Contrail

I am not a fan of flying for a number of reasons. First and possibly most annoying is the deceit: that is how sleek and sexy planes look from a far. I mean, not only are they defying gravity, circumventing traffic, or cutting travel times by a factor of 8 (this statistic was pulled out of absolutely nowhere), they are these majestic bullets seemingly cut from one perfect chunk of unblemished metal!

Up close, the façade barely holds. Planes are made from millions of “flimsy-looking” yet differing metal and carbon fibre composite pieces held together by bolts and glue; just like a very fancy door or table. Inside again its “cheap-looking” thermoplastic, thermoset resins, other composites and cramped spaces. As if that wasn’t bad enough, they make all kinds of strange noises that scream of anxiety as if the plane itself isn’t sure it should be in the skies. Then you get to see the moving parts; like the flaps, aileron and air brakes. 🙁 Can someone say clunky and exclusively functional?  Where’s the futuristic light show, the hidden compartments, the romance? It’s simply an ingeniously designed feat of engineering mastery with the sole focus of weight reduction and strength to keeps us from freezing to death thousands of feet above sea level. Yawn!!!! Not to mention the hospital grade toilets that always make me imagine being sucked into that miniscule vortex, with none the wiser until my luggage remains unclaimed.

It’s only saving grace are its meals, which I remarkably really enjoy, and the views. But then again, there’s the absolute boring nature of the entire flight. I mean you have only inches of room to contain yourself and your possessions. Plus, despite being the 21st century where you can pay all your bills in the luxury of your own abode wearing no pants and with only your cell phone, some planes still do not allow you to check your Whatsapp messages or even provide free Wi-Fi! I mean the barber I go to has uncapped internet! Surely there can’t be an excuse?

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Oh and not to forget the constant reminder of your “rightful” place behind the curtains with all the other phlebs, where choice is limited to at most two options; between cheap and cheaper. 😛 And the cheesy outdated movies or series with no sound…

For us oenophiles there’s the added disadvantage of the lack of humidity, low pressure and noise affecting our tasting abilities. Actually this applies to everyone. Your perception of sweet and salty drops by about 30 %, and you are physically unable to pick up aromas as your nasal passages dry up and the low pressure prevents aroma particles from rising, reduces the oxygen content and affects the beverage itself. Tannins are similarly accentuated as you are no longer producing as much saliva, which acts as natural protection to their abrasive nature. Only savoury characteristics and acidity does well in the air.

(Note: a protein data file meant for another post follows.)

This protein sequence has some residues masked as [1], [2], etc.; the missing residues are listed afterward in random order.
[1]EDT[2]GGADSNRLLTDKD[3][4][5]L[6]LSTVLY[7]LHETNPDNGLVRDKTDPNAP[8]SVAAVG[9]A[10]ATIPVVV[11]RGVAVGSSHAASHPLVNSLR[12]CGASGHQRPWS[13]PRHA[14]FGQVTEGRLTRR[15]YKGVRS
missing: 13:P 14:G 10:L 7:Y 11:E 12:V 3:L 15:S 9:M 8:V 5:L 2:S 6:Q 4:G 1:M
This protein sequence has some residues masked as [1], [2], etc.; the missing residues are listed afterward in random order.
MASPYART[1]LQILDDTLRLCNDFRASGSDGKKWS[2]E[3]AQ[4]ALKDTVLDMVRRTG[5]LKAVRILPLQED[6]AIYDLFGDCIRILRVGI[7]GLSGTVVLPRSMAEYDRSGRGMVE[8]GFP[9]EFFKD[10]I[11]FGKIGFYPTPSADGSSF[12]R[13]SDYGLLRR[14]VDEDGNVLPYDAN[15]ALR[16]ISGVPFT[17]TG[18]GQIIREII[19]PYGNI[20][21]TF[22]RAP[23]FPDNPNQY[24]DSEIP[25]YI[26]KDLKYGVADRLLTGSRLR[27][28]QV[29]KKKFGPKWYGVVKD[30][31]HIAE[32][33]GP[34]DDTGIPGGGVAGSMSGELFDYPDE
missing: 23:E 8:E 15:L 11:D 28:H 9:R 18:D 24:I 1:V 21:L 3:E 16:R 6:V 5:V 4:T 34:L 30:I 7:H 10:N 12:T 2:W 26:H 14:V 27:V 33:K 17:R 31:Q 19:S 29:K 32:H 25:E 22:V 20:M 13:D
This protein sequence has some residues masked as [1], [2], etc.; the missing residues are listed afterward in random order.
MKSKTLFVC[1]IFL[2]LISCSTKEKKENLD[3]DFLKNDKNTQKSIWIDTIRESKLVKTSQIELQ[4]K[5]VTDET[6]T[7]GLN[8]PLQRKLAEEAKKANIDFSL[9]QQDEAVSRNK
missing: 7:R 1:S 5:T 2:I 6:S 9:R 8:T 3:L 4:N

You are actually advised to drink wine as soon as possible when you get on the plane before all the effects have had enough time to take hold. So seating here in an SAA flight I’ve decided to test this for myself.

Shortly after take-off, I ordered a 2014 Douglas Green Chardonnay from DGB and 2012 Stonecross Pinotage from Deetlefs. Both are South African. The Chard initially had orange notes, cream, was slightly oxidative and short. The Pinotage tasted like cherry jam, with charred wood, vanilla and a sweetness on the palate.

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Over an hour later having taken no additional food or drink, I decided to try the wines again as my nose had begun feeling dry and irritated, which was translating into a faint yet unavoidable headache. The white wine had turned incredibly shy. The nose was merely vinous (smelling of wine and nothing else) with an incredibly hidden creamy character. The palate was sour and even shorter. It’s safe to say I didn’t finish the bottle (I apologise for saying this Chris). For the red, the nose was still very much discernable: jammy, smoke and caramel now. The palate, though, was harsh, bitter and had magnified the alternative oak woodiness. I couldn’t pick up the sweetness anymore, unless I had a bite of cheddar cheese before, whose proteins did the job of saliva.

Pleased with myself for having successfully occupied myself for about an hour or two, the take away was that as soon as your hind quarters are rested order all the wine they will give you and chug it all down like you were a teenager again. Later on you might as well finish your flight with a gin and tonic or rum and coke…

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Finally, I must commend the SAA Flight Crew. They all shared the curse of perfectly timed witty humour that blindsided me each and every time. Well played ladies and gentlemen. Courteously bows  😛

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